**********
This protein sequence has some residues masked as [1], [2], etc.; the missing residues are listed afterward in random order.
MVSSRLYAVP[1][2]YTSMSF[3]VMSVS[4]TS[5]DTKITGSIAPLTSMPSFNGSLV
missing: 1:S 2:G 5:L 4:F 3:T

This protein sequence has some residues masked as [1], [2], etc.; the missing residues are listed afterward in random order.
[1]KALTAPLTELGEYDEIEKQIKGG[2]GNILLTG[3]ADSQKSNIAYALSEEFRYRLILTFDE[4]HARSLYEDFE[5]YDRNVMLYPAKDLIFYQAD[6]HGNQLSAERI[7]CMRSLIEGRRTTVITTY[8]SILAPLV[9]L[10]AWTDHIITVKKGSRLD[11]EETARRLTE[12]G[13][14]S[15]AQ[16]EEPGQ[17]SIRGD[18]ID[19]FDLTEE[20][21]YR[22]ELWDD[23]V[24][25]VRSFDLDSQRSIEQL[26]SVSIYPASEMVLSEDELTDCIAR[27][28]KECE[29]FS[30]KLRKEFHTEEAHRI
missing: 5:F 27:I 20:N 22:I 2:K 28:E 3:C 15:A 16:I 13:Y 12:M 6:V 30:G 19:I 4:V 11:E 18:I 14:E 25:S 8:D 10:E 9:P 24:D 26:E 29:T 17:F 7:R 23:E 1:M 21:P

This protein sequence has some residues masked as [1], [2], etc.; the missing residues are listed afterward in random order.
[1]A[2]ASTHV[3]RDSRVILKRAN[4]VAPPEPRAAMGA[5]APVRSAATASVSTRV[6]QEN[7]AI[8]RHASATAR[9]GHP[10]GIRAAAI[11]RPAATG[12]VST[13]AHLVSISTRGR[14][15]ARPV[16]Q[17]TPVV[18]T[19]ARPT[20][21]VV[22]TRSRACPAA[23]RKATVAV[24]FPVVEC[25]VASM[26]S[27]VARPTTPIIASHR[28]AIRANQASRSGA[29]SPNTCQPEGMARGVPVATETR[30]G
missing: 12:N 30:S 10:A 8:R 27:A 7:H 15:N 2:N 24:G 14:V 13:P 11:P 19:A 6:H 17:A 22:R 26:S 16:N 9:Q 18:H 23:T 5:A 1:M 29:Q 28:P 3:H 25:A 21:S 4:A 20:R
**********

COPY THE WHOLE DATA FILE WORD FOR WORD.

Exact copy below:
This protein sequence has some residues masked as [1], [2], etc.; the missing residues are listed afterward in random order.
MVSSRLYAVP[1][2]YTSMSF[3]VMSVS[4]TS[5]DTKITGSIAPLTSMPSFNGSLV
missing: 1:S 2:G 5:L 4:F 3:T

This protein sequence has some residues masked as [1], [2], etc.; the missing residues are listed afterward in random order.
[1]KALTAPLTELGEYDEIEKQIKGG[2]GNILLTG[3]ADSQKSNIAYALSEEFRYRLILTFDE[4]HARSLYEDFE[5]YDRNVMLYPAKDLIFYQAD[6]HGNQLSAERI[7]CMRSLIEGRRTTVITTY[8]SILAPLV[9]L[10]AWTDHIITVKKGSRLD[11]EETARRLTE[12]G[13][14]S[15]AQ[16]EEPGQ[17]SIRGD[18]ID[19]FDLTEE[20][21]YR[22]ELWDD[23]V[24][25]VRSFDLDSQRSIEQL[26]SVSIYPASEMVLSEDELTDCIAR[27][28]KECE[29]FS[30]KLRKEFHTEEAHRI
missing: 5:F 27:I 20:N 22:I 2:K 28:E 3:C 15:A 16:I 13:Y 12:M 6:V 30:G 19:I 4:V 11:E 18:I 14:E 25:S 8:D 10:E 9:P 24:D 26:E 29:T 17:F 7:R 23:E 1:M 21:P

This protein sequence has some residues masked as [1], [2], etc.; the missing residues are listed afterward in random order.
[1]A[2]ASTHV[3]RDSRVILKRAN[4]VAPPEPRAAMGA[5]APVRSAATASVSTRV[6]QEN[7]AI[8]RHASATAR[9]GHP[10]GIRAAAI[11]RPAATG[12]VST[13]AHLVSISTRGR[14][15]ARPV[16]Q[17]TPVV[18]T[19]ARPT[20][21]VV[22]TRSRACPAA[23]RKATVAV[24]FPVVEC[25]VASM[26]S[27]VARPTTPIIASHR[28]AIRANQASRSGA[29]SPNTCQPEGMARGVPVATETR[30]G
missing: 12:N 30:S 10:A 8:R 27:A 7:H 15:N 2:N 24:G 14:V 13:P 11:P 19:A 6:H 17:A 22:R 26:S 16:N 9:Q 18:H 23:T 5:A 1:M 29:Q 28:P 3:H 25:A 21:S 4:A 20:R